The Apostle Paul, Kanye West, and 'The Good Place'
"I will rescue you from your own people and from the Gentiles. I am sending you to them." — Acts 26:17
Sometimes I think there's a perception about the people in the Bible, the pillars of our faith, that they were something they weren't. And sometimes I think that perception is perpetrated by Christians, who focus more on deeds than on faith; more on works than on belief. I was reminded of that this morning during our message.
One of the things I love about the Bible is how relatable the people of faith are. They aren't perfect, they're flawed like all of us. But their faith and obedience was strong. Paul is an example of that. In his words in the first half of Acts 26, he is brutally honest about who he was before the Lord grabbed him. And it isn't a pretty picture. But he was not too far gone for the Lord to grab him and use him to fulfill His will in the world.
Sometimes people struggle because they don't feel like they can come back to God. That's one of the things I've always been fascinated by in song. I like the song "Jesus Walks" by Kanye West because it shows something of himself. But there's one line that's oft repeated in the chorus that always makes me sad. He says, "And I don't think there is nothing I can do now to right my wrongs; I want to talk to God but I'm afraid because we ain't spoke in so long." It speaks to me because I think that's how a lot of people feel.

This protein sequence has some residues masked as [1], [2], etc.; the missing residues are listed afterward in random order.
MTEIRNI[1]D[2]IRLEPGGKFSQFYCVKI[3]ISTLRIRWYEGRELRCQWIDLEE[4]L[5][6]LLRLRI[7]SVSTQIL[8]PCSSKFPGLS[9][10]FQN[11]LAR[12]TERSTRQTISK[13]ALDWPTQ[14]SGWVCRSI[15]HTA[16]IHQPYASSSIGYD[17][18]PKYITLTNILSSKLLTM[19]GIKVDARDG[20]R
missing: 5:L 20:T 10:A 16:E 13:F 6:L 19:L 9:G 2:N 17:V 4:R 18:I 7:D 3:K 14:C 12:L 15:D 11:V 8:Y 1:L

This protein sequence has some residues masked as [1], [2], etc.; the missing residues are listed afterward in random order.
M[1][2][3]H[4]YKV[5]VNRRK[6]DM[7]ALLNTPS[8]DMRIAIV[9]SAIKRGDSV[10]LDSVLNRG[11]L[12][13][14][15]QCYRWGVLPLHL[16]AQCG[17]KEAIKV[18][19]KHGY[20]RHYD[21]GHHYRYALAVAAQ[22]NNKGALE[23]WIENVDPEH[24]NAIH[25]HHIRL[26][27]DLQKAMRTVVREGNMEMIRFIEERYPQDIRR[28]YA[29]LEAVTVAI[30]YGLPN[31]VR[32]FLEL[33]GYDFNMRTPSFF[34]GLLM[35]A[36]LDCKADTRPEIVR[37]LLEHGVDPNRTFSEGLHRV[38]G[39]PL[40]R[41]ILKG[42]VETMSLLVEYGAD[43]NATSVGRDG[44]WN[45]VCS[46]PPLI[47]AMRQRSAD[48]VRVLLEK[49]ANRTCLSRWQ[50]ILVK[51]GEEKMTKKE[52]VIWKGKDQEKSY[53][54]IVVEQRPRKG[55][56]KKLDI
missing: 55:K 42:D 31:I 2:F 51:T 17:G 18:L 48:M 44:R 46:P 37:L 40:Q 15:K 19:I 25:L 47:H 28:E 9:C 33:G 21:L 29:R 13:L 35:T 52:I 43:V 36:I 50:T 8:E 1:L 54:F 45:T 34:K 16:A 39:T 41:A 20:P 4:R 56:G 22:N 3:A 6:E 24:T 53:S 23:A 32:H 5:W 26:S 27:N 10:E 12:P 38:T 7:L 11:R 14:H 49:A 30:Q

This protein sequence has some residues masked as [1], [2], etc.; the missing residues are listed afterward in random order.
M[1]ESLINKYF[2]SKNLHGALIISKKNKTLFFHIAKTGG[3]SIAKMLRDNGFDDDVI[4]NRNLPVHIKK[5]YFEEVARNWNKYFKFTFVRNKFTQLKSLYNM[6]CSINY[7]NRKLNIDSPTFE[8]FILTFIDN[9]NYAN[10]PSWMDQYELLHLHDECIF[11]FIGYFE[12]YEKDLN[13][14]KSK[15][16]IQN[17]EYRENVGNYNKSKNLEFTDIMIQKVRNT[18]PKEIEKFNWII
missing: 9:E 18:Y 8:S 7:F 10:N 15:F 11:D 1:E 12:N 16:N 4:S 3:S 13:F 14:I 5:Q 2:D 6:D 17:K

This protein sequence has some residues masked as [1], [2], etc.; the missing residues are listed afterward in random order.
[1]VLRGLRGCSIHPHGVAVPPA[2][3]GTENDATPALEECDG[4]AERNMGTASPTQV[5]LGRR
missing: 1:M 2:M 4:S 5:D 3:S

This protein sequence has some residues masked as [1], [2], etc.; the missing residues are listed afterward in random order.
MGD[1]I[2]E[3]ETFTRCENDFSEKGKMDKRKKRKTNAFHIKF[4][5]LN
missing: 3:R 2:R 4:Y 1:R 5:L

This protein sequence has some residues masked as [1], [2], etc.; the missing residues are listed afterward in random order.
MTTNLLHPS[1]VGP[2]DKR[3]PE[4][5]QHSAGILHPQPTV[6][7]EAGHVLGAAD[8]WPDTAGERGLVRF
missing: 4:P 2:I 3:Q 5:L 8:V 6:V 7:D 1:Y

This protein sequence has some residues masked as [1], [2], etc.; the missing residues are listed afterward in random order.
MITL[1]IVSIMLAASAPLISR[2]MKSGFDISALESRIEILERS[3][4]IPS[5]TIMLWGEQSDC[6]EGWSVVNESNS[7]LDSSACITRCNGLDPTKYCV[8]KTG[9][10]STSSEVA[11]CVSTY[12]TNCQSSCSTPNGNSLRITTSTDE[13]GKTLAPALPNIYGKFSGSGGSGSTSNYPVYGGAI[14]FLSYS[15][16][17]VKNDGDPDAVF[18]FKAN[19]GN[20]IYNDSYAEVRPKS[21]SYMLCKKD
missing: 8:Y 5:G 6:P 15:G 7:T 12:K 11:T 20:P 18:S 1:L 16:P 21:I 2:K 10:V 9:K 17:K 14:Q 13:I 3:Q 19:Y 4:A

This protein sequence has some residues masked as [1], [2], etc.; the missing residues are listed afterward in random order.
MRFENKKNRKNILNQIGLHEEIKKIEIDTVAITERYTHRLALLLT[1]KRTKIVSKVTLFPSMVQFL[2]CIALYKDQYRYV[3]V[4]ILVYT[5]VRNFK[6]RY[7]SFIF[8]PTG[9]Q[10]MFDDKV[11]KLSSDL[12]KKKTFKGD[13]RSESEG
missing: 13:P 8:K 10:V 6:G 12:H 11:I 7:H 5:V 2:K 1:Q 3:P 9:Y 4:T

But we've seen time and again that no one is too far gone if they turn to God. Paul frequently in Scripture calls himself chief among sinners. When Jesus intervened, Paul was in the midst of persecuting Christians, something he outlines in Acts 26. But sometimes people don't feel that.
Another interesting thing I thought about this morning is the emphasis on faith versus works, which is something that often gets lost, especially among non-believers. It made me think about "The Good Place," a new sitcom on NBC that debuted this fall.
The series depicts, essentially, heaven, dubbed "The Good Place." It's a place where only a select group of people end up residing. And they only get there because everything in life is about keeping score, and only the best of the best make it to The Good Place. Only those who've racked up a high enough score make it in. The conceit of the show is that a woman who doesn't belong accidentally gets admitted. Through five episodes, it certainly seems as if the show is poking fun at those who were committed to good works, that they aren't as perfect as they appear.
Of course, it's understandable that a show made by non-Christians would be so locked into the idea of Good Works as the path to heaven. That's a frequent refrain from other religions, too, which are also the butt of jokes in "The Good Place."
Most people aren't turning to the show for theology, which is good. But it is a reminder that there's plenty of flawed theology out there, and the best response is the truth of Scripture. Messages like the one Paul gives in Acts 26 are a reminder of that.